ered to the second pew from the
front on the left, opposite reserved
pews for the family and the official
Congressional party.
A moment later Chief Justice
Walter P. Stacy and members of
the State Supreme court quietly
took their seats on the right of
the family.
Family Enters Church
The funeral party entered the
chuych promptly at 3:30. His
widow, Mrs. Edith W. Pou Bailey,
was accompanied by her oldest
son, James W. Pou Bailey, a local
attorney. They were followed by
other members of the immediate
family and the Congressional group
which flew here Monday from
Washington in the airplane of Brig.
Gen. Kenneth C. Royall of Golds
boro, assistant secretary of war.
In the Senatorial party were
(Continued on Page 2, Col. 5)
Truman Bags Turkey
' WASHINGTON, Dec. 16—<U.R)—
President Truman bagged his own
Christmas turkey Monday right
in the White House.
The bird was a 42-pound- Texas
Tom, one of the two gift turkeys
sent to the President by the Na
tional Turkey federation and the
poultry Egg National board.
When Mr. Truman opened the
crate for a look at his Christmas
dinner, the Tom flapped out and
made a bolt.
The President, who has had
some Missouri farm training,
threw a quick • wing-lock on the
turkey and wrestled it back into
its crate.
HONOLULU, Dec. 16—W—
Clouds of oily black smoke roll
ed over Pearl Harbor Navy
yard Monday as fire swept two
oil - soaked floating drydocks
and threatened adjoining docks.
All firefighting equipment and
personnel available were rush
ed to the scene.
There were no reports of cas
Tugs towed ships and nearby
drydocks into midstream to
prevent spread of the fire.
Rear Adm. Louis Dreller as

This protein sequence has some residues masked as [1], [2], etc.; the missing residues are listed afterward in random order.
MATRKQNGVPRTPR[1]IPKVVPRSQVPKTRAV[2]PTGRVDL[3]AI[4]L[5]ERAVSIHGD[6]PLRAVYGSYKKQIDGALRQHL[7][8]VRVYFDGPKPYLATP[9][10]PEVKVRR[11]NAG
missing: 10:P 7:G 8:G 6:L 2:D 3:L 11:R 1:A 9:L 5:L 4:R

sumed direction of the fire
fighting, and for a time with
drew men from the danger area
for fear fuel lines at the pier
might explode.
The fire had spread to oil
lines under the pier, and flames
were shooting up from leaks.
There wag ' Jigger that '
the fire might Spread by tra
versing oil slicks.
Last Minute Message Says
Special ACL Train Due
At 4:15 P. M.
A telegram saying that he will
arrive in Wilmington about 15 min
utes behind schedule was received
from Santa Claus late last night by
J. E. L. Wade, chairman of the
Christmas committee.
Saint Nick attributed the expect
ed delay to bad train connections
in northern cities but said that as
far as he knew now he would ar
rive here around 4:15 this after
noon instead of at 4 o’clock as
originally scheduled.
Santa Claus also requested that
Wade notify everyone in-Wilming
ton, especially children, that he
would expect them to be on hand
to greet him upon his arrival. Fail
ure to attend the welcome and
parade, he wired, might possibly
result in his forgetting certain
names around Christmas.
In an effort to provide a gala
special visitor and guest, Wade
welcome for the benefit of the
announced following the receipt of